Macbeth: Mac-Bawdy? not so much


First of all, there’s not a whole lot of bawdy in Macbeth. Or as Eric Partridge, the author of the great Shakespeare’s Bawdy, puts it: “Macbeth is the ‘purest’ of the Tragedies and, except for the Porter Scene, pure by any criterion” (Shakespeare’s Bawdy, Partridge, Eric. New York: Routledge Classics, 2001; page 47). It’s almost as if the play itself said, “Unsex me here” (I.v.40).

The first bawdy bit I could find comes in that “unsex me here” speech by Lady Macbeth. As she takes on a “manly” aspect, she discusses her “keen knife” (I.v.51) and the wounds it will make. Back when we were discussing Hamlet, we talked about how the “keen” concept of having an edge could be interpreted as having a sexual connotation to it. And a knife is a pretty phallic weapon. But it still feels a bit of a reach.

The next bit of bawdy I find comes in Act One, Scene Seven, when Macbeth is trying to take back his decision to kill Duncan, and Lady Macbeth takes him to task for it:

When you durst do it, then you were a man;
And to be more than what you were, you would
Be so much more the man. Nor time nor place
Did then adhere, and yet you would make both.
They have made themselves, and that their fitness now
Does unmake you.
  • I.vii.49-54

I suppose the “do it” in that opening line could refer to screwing. The first “man” could be a cock, I guess, and discussion being “more that what you were” could be an hard-on, and the “does unmake you” could be that erection becoming flaccid. But I think that’s stretching it a bit. I think she’s really just talking about masculinity here, not sexuality (though I’m sure some would argue the point).

Near the end of Macbeth’s “is this a dagger which I see before me” speech, he references the “Tarquin’s ravishing side” (II.i.56), an allusion to the rapist in Shakespeare’s own The Rape of Lucrece. Even this reference is less erotic than esoteric.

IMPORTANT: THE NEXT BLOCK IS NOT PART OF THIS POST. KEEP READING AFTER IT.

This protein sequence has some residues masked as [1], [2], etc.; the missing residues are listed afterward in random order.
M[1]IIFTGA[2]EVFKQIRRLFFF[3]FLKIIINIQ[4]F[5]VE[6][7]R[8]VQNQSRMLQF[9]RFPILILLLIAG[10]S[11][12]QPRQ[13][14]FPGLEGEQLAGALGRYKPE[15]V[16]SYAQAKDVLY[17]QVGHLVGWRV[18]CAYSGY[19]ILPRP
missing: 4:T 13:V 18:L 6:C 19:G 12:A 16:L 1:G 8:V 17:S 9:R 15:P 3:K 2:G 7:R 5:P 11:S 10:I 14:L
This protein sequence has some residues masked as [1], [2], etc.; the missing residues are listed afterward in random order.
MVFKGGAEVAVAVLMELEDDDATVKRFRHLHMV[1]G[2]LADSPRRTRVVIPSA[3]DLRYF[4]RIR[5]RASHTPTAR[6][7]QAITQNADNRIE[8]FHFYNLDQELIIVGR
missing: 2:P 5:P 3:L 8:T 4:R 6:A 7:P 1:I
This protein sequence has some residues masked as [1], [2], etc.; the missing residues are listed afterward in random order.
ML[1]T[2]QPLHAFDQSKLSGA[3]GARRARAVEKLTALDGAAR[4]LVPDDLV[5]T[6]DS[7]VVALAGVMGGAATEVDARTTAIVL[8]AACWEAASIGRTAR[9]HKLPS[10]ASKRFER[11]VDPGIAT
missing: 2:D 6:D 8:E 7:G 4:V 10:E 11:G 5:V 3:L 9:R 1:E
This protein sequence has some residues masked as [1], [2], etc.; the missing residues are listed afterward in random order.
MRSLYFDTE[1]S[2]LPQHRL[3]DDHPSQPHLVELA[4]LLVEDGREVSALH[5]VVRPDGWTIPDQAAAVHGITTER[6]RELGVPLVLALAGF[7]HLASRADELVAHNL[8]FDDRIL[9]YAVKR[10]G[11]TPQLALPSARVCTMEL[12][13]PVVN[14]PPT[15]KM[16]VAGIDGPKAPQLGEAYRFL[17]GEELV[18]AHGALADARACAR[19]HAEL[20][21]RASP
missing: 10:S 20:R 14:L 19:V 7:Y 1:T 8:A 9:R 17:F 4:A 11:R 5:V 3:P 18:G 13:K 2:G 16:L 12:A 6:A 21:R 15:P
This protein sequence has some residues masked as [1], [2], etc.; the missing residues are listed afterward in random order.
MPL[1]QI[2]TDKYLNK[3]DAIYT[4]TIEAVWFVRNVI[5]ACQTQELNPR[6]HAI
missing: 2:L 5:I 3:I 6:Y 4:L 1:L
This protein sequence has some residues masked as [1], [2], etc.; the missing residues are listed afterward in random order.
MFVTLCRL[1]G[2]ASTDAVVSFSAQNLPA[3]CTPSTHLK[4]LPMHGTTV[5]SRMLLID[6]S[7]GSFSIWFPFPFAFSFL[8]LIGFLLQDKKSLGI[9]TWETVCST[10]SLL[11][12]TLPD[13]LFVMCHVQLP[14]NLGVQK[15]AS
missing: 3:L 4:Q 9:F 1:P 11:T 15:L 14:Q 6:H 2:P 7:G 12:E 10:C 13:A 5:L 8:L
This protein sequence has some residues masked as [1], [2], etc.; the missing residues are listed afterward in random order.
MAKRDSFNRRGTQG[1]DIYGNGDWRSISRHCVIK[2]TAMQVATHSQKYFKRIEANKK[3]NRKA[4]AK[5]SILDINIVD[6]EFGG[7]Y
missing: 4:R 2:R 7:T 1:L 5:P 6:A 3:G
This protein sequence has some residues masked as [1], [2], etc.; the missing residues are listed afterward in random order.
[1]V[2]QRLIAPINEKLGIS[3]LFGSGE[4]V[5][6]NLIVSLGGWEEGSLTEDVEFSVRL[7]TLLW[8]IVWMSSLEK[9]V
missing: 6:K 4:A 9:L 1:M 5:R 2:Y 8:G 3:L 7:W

Now, we get to the Porter scene. We get “urine” (II.iii.26) and a discussion of what liquor can provoke:

Lechery, sir, it provokes and unprovokes. It provokes the desire, but it takes away the performance. Therefore much drink may be said to be an equivocator with lechery. It makes him, and it mars him; it sets him on, and it takes him off; it persuades him and disheartens him; makes him stand to and not stand to; in conclusion, equivocates him in a sleep and, giving him the lie, leaves him.
  • II.iii.27-34

This is really the only blatant bout of bawdy in the entire play. The porter says that drink brings on lust but makes it so that the man cannot get it up to perform the act: “stand to” is, of course, to get a hard-on. The final image of the speech is how liquor has metaphorically fucked the man. Bawdy? Yes, but it pales to almost every other play.

Later, when the witches are concocting their brew, the third witch tosses in a “finger of birth-strangled babe // Ditch-delivered by a drab” (IV.i.30-31). A whore has delivered a baby in a ditch. Not exactly nudge-nudge-wink-wink-inducing.

And finally, Malcolm, when trying to test Macduff in Act Four, Scene Three, tries to convince Macduff of his sins of lust:

But there’s no bottom, none,
In my voluptuousness. Your wives, your daughters,
Your matrons, and your maids could not fill up
The cistern of my lust, and my desire
All continent impediments would o’erbear
That did oppose my will.
  • IV.iii.60-65

“Voluptuousness,” “desire,” “lust,” and “will” are all terms having a horny meaning. Their use here, however, is so dry that it’s no surprise that we learn that it comes from a virgin, yet “unknown to woman” (IV.iii.126).

And as Porky Pig would say, “Tha-tha-that’s all, folks.”

Kind of a limp display, no?